Central banks should make their policy-decision framework transparent and leave it at that

Central banks should make their policy-decision framework transparent and leave it at that

Originally published on The Australian 


Since financial markets were deregulated in the 1980s, public pressure has pushed central banks to provide ever-greater transparency in their forecasts, including future policy settings. This has gone too far. Central banks should make their policy-decision framework transparent and leave it at that.

The demand for policy forecasts is understandable. People are making critical decisions based on future interest rates – whether for investments, mortgages, wealth management or speculation. But good policy is made by responding to the unfolding circumstances, trimming the sails to the ever-changing breeze.

Circumstances may not – probably will not – evolve as policymakers foresee. What matters is how they respond. Earlier commitments just stall a speedy response.

Central banks’ models and their understanding of how the economy works are imperfect. The post-Covid inflation surge illustrates this.

Policymakers underestimated the power of the fiscal stimulus. Almost everyone missed the extent of the supply-driven inflation surge. The few who foresaw the initial inflation then mistook how inflation would subsequently fall even with tight labour markets.

The sharp rise in interest rates took many by surprise, but this reflected a widespread misunderstanding of what was normality for policy rates, and hence the need for a large adjustment. The “low-for-long” guidance was always going to present an exit challenge and a hostage to fortune.

These misunderstandings and forecasting deficiencies, however, don’t stand in the way of effective policymaking. There is no need for central banks to decide, today, where their policy settings will be in a year’s time. They meet frequently to assess and adjust: to trim their policy stance to the unfolding economy and their evolving understanding of events.

Yet the pressure for greater forecast transparency has been irresistible. US Fed Board members are required to make individual published guesstimates of the Fed Funds rate two years or more hence.

These then become the basis of endless commentary. Decision-making realities mean that these forecasts are, in fact, of little use in predicting the future path of policy. Actual policy settings are inevitably dominated by the Fed chair, backed by the deputy and the deep staff resources. Members’ forecasts say more about their individual biases than the likely path of policy: the hawks predict high rates while the doves’ forecasts are lower.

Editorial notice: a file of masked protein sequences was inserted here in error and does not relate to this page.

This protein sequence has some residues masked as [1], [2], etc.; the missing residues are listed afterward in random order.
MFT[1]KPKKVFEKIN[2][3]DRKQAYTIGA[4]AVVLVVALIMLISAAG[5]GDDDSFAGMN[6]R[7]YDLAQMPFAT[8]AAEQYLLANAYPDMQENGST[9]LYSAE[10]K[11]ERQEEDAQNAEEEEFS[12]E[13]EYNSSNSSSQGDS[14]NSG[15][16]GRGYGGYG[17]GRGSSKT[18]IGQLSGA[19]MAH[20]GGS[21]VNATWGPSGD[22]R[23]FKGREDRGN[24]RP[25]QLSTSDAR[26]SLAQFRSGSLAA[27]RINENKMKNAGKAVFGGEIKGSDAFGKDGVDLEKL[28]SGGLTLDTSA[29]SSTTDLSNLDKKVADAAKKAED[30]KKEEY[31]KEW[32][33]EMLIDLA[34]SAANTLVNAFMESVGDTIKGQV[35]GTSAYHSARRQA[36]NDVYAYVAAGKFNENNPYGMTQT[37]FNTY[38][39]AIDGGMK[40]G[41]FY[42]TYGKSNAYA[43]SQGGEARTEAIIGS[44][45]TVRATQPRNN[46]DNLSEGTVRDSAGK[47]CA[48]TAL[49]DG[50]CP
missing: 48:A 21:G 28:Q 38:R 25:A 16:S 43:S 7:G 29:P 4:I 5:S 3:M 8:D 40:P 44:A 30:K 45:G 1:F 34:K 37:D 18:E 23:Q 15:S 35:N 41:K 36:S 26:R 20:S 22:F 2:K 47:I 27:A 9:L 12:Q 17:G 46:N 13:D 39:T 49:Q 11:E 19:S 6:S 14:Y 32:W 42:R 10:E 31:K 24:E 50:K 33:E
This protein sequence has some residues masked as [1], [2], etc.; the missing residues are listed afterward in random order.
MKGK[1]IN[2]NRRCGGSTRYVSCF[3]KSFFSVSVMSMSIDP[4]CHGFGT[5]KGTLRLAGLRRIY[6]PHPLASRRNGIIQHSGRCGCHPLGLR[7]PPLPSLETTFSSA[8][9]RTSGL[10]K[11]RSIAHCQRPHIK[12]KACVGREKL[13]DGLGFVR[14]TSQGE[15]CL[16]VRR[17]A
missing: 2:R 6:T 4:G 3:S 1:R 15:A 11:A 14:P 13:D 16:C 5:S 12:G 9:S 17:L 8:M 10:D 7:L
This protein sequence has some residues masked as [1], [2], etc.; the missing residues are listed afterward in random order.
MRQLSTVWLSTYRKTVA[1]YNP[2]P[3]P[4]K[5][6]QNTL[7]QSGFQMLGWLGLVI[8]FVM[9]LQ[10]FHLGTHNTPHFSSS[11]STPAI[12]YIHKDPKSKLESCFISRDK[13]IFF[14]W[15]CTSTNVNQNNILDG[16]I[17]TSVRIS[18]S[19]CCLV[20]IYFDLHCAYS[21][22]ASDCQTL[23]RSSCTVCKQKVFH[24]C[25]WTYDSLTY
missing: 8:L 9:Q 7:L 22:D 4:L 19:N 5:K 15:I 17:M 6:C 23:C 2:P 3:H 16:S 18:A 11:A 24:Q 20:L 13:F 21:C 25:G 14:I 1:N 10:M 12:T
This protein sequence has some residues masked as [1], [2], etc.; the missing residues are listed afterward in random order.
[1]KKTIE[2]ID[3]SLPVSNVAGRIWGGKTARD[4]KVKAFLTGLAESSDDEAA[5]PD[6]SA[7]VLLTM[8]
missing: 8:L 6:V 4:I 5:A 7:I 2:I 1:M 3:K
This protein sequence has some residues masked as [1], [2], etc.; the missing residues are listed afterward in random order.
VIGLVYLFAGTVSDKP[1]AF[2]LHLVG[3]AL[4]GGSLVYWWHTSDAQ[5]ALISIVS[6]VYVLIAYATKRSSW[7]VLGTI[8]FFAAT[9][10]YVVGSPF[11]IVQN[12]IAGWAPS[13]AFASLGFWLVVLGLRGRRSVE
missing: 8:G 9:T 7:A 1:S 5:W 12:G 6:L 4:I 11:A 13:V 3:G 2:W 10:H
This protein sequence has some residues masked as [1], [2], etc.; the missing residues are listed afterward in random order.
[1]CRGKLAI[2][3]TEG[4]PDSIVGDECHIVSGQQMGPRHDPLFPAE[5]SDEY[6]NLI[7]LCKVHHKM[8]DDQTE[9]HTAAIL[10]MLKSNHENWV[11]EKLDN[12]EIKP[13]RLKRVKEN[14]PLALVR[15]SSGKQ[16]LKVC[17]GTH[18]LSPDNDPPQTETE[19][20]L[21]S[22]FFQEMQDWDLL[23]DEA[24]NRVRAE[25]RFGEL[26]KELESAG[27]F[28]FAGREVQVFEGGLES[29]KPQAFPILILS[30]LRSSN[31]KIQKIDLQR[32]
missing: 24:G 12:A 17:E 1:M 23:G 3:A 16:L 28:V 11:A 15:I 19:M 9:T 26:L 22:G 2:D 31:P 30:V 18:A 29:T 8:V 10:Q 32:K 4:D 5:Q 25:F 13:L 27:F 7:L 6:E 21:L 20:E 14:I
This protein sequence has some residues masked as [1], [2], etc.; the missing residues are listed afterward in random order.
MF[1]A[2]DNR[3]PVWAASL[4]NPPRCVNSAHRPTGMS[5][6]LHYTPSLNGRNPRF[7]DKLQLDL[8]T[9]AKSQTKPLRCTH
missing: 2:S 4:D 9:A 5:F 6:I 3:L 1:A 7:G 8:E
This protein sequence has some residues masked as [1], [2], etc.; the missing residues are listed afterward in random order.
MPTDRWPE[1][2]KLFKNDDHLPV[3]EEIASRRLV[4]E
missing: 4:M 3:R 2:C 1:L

Key decision-makers have little choice but to forecast that inflation will return to normal (some notion of the “neutral rate”) and inflation will be on target: if not, why wouldn’t they reset current policy to achieve this?

Pressure for official policy prediction has a long history. Alan Greenspan responded with his famous circumlocutory obfuscations: “I know you think you understand what you thought I said but I’m not sure you realise that what you heard is not what I meant”. It was Ben Bernanke who introduced the individual forecasts by board members and promoted the policy of forward guidance.

It turned out badly, not just for the Fed, but for the Bank of England and the RBA. Whatever influence central banks had on market expectations was often-enough misleading, undermining their credibility.

What would be lost by abandoning policy forecasts and forward guidance? The smartest market traders and speculators should welcome the opportunity to benefit from their superior forecasting skills. For those investors, savers, and borrowers who want interest-rate certainty, fixed-rate instruments are the answer.

Commentators would then have to focus on the substantive policy issues, judging central banks by whether they met their inflation mandate rather than the accuracy of official policy predictions. This would shift the focus to where it should be – on anchoring public expectations of future inflation.

Mario Draghi provided the model for forward guidance when he saved a tottering euro in 2012 with his vow to ‘do whatever it takes’ to support the currency.

This simple declaration had all the required elements, with nothing superfluous or misleading. It was clear in its statement of the objective, resolute in its commitment and unspecific as to just what would be done with policy. It worked.

The RBA routinely gives a Draghi-like declaration at the end of its monetary policy announcements. “The board remains resolute in its determination to return inflation to target and will do what is necessary to achieve that outcome.” Nothing more is needed.


Areas of expertise: Regional economic integration; Australia's economic relations with East Asia; international financial flows and the global financial architecture; financial sector development in East Asia